“a form of camping involving accommodation and facilities more luxurious than those associated with traditional camping”.
"glamping is likely to satisfy any city slicker seeking a little refuge in nature without foregoing any of life's luxuries".
You’ll need to offer a solution that your customers want to use and for which they are willing to pay good money. The path is harder if you put in a solution, which you “think” sounds great but which does not tick the customers’ boxes… To use a sales analogy, you should offer what you can sell NOT try to sell what you can offer.
You will certainly need to apply for (or revisit) planning permission for “Change of Use” of the land. In the UK it is a legal obligation to obtain land use consent. This is carried out via the planning department of your local council, also drawing on regulations set by The Environment Agency and your regional water authority.
Planning can be a complex affair where it might be wise to enlist the help of your own solicitor. Their advice will be to make sure you have planning permission in place before you go ahead: don’t commit precious funds to a venture for which you cannot subsequently gain planning permission.
Depending on your choice of glamping product, on the premise that where people are staying in accommodation they will generate grey and black waste, you will need to handle and control that waste in some manner.
As a general guideline, if you are going to create any hole in the ground for a new building or to accept a waste tank (for example) you will always need planning permission. But don’t just take our word for it: always consult with your local planning office as interpretations and permissions may vary regionally.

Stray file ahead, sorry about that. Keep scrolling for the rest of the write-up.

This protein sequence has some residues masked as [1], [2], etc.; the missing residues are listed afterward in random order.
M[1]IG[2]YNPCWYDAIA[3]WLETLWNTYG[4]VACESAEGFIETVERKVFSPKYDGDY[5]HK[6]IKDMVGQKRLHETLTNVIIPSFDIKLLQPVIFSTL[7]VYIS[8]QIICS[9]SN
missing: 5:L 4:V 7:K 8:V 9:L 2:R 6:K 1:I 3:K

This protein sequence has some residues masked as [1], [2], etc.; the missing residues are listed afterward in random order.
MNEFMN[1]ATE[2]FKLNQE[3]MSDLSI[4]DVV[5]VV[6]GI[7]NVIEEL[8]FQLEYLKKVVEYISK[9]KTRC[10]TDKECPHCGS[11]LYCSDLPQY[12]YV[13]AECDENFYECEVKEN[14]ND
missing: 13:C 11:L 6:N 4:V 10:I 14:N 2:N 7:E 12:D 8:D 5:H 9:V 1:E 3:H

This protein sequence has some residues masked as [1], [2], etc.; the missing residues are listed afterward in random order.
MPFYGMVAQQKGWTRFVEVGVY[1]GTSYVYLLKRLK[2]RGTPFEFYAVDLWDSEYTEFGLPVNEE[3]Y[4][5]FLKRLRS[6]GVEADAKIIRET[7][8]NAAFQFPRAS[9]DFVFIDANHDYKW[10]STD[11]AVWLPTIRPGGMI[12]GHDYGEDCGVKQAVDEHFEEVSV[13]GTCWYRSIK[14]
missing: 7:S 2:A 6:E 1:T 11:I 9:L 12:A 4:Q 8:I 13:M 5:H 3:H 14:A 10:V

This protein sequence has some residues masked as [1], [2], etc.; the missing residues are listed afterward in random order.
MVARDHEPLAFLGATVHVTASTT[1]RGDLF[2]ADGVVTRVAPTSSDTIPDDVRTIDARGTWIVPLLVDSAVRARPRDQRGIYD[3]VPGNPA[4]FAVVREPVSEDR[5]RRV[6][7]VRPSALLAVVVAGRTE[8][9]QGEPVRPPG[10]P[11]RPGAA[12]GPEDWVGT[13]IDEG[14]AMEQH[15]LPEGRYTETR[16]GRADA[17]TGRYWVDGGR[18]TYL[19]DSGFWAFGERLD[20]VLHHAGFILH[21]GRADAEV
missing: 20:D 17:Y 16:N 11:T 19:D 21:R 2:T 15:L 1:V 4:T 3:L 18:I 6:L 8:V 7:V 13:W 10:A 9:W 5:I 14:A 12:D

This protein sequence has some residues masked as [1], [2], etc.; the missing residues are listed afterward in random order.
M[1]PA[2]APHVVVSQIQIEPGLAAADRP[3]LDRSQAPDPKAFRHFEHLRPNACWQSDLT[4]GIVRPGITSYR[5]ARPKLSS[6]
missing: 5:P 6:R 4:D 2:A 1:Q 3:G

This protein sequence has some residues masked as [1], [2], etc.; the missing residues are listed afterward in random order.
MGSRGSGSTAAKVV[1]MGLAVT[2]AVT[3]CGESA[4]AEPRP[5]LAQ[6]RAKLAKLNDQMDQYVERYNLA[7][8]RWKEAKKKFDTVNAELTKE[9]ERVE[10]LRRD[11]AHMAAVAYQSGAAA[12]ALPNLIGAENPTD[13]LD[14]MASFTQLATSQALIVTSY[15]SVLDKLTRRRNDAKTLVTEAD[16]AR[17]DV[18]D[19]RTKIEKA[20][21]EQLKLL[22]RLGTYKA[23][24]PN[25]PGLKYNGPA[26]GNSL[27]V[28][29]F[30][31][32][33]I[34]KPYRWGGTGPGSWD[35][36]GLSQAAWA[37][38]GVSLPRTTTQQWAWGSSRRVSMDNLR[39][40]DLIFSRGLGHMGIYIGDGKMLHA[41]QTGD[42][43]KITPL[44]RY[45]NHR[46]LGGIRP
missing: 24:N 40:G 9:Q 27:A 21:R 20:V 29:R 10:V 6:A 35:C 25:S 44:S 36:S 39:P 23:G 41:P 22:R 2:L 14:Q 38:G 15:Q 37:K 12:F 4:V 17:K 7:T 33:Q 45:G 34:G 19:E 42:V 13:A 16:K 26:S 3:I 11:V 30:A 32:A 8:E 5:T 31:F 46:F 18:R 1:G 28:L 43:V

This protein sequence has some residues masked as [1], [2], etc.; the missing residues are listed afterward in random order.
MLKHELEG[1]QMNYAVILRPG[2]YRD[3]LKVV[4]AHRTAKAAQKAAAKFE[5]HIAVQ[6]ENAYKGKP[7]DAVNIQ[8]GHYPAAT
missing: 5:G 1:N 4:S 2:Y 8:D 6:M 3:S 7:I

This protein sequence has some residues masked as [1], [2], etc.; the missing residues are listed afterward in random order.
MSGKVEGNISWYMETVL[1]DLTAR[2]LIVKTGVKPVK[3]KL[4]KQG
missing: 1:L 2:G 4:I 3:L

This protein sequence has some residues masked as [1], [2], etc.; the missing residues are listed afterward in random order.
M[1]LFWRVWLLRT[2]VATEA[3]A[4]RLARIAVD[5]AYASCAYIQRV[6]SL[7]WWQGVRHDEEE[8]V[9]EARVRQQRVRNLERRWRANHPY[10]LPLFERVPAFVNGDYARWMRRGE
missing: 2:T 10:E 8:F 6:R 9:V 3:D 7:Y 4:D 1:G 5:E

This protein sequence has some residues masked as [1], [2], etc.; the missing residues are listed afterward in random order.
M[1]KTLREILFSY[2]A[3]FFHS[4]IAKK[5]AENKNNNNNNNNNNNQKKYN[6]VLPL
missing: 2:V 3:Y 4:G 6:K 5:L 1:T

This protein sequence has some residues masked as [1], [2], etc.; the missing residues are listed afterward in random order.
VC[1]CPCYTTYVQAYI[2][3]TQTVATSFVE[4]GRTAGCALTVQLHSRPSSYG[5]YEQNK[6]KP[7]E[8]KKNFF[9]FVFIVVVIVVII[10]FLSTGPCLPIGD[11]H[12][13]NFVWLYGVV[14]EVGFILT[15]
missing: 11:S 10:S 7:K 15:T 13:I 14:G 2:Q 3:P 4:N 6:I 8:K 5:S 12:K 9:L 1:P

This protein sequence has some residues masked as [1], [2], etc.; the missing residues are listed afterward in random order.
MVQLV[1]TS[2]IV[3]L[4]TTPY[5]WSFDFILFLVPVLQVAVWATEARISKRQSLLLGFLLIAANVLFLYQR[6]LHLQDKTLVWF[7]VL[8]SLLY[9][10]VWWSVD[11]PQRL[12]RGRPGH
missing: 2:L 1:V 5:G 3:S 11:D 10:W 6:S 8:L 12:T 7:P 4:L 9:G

Some glamping products may be interpreted by planning officers as fixed buildings; some may be seen as temporary structures:
e.g. A £15,000 glamping hut installed over a septic tank will be treated differently - from a planning perspective - from a £5,000 movable shepherd’s hut using a movable waste tank.
There is a vast range of glamping products you might offer your future customers: from teepee to shepherd’s hut, from wooden log cabin to tree house etc. Whichever of these products you choose, they all come at varying prices to buy and install, with a resultant effect on revenue, running costs, cash flow and return on investment.
Some products will require a relatively modest investment; some may be eye-wateringly expensive. Even modestly-priced products will not yield a decent return if you can’t attract (enough) customers or - for example - your nearest neighbour offers the same product. It’s vital to make sure you have a product offering that customers will use. Offer what you can sell and carry out good marketing all the way through.
Keep in the back of your mind that the location you would like to use may not ultimately be the location for which you are granted planning permission. You may need to change your plans if, for example, your fishing holiday-themed glamping idea does not get planning permission to be located on your river bank…will it ultimately attract the customers you want?
The location you have outlined may not be suitable for every glamping product in terms of delivery, installation, connection of water and waste supplies and accessibility for ongoing maintenance.